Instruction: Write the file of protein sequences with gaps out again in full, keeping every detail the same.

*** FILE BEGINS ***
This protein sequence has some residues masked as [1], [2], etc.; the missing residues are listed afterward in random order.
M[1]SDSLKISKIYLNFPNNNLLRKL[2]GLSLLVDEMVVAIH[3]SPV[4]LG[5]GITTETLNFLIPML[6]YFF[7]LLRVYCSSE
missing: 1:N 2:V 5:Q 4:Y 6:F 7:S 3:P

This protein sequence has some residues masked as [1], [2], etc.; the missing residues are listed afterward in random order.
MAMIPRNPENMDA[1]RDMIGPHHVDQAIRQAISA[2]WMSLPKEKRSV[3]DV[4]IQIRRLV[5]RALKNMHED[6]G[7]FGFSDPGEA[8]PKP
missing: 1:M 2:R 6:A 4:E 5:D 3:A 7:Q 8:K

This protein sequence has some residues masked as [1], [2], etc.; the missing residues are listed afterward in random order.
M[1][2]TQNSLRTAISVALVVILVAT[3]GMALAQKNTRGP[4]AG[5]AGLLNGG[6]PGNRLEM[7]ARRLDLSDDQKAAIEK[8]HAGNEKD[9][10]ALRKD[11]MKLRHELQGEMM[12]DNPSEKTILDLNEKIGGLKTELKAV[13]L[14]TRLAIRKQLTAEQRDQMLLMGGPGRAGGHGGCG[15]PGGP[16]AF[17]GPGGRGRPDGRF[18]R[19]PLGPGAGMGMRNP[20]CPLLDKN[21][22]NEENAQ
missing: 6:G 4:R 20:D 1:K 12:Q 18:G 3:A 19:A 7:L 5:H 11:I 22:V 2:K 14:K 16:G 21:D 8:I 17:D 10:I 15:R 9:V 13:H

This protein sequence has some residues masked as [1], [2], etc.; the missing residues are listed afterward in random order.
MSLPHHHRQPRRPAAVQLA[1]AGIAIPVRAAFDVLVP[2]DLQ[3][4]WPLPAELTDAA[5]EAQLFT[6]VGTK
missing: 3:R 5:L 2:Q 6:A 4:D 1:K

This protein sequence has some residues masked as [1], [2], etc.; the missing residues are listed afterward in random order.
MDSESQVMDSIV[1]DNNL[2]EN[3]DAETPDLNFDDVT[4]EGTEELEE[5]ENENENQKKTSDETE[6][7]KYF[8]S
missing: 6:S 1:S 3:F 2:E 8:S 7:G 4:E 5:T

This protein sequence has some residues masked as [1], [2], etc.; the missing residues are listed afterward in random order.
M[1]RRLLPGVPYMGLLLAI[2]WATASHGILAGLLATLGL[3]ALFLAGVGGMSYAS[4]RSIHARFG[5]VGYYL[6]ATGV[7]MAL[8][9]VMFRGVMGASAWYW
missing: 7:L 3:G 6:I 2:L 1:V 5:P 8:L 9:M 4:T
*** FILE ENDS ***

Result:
This protein sequence has some residues masked as [1], [2], etc.; the missing residues are listed afterward in random order.
M[1]SDSLKISKIYLNFPNNNLLRKL[2]GLSLLVDEMVVAIH[3]SPV[4]LG[5]GITTETLNFLIPML[6]YFF[7]LLRVYCSSE
missing: 1:N 2:V 5:Q 4:Y 6:F 7:S 3:P

This protein sequence has some residues masked as [1], [2], etc.; the missing residues are listed afterward in random order.
MAMIPRNPENMDA[1]RDMIGPHHVDQAIRQAISA[2]WMSLPKEKRSV[3]DV[4]IQIRRLV[5]RALKNMHED[6]G[7]FGFSDPGEA[8]PKP
missing: 1:M 2:R 6:A 4:E 5:D 3:A 7:Q 8:K

This protein sequence has some residues masked as [1], [2], etc.; the missing residues are listed afterward in random order.
M[1][2]TQNSLRTAISVALVVILVAT[3]GMALAQKNTRGP[4]AG[5]AGLLNGG[6]PGNRLEM[7]ARRLDLSDDQKAAIEK[8]HAGNEKD[9][10]ALRKD[11]MKLRHELQGEMM[12]DNPSEKTILDLNEKIGGLKTELKAV[13]L[14]TRLAIRKQLTAEQRDQMLLMGGPGRAGGHGGCG[15]PGGP[16]AF[17]GPGGRGRPDGRF[18]R[19]PLGPGAGMGMRNP[20]CPLLDKN[21][22]NEENAQ
missing: 6:G 4:R 20:D 1:K 12:Q 18:G 3:A 19:A 7:L 5:H 11:I 22:V 2:K 14:K 16:G 21:D 8:I 17:D 10:I 15:R 9:V 13:H

This protein sequence has some residues masked as [1], [2], etc.; the missing residues are listed afterward in random order.
MSLPHHHRQPRRPAAVQLA[1]AGIAIPVRAAFDVLVP[2]DLQ[3][4]WPLPAELTDAA[5]EAQLFT[6]VGTK
missing: 3:R 5:L 2:Q 6:A 4:D 1:K

This protein sequence has some residues masked as [1], [2], etc.; the missing residues are listed afterward in random order.
MDSESQVMDSIV[1]DNNL[2]EN[3]DAETPDLNFDDVT[4]EGTEELEE[5]ENENENQKKTSDETE[6][7]KYF[8]S
missing: 6:S 1:S 3:F 2:E 8:S 7:G 4:E 5:T

This protein sequence has some residues masked as [1], [2], etc.; the missing residues are listed afterward in random order.
M[1]RRLLPGVPYMGLLLAI[2]WATASHGILAGLLATLGL[3]ALFLAGVGGMSYAS[4]RSIHARFG[5]VGYYL[6]ATGV[7]MAL[8][9]VMFRGVMGASAWYW
missing: 7:L 3:G 6:I 2:L 1:V 5:P 8:L 9:M 4:T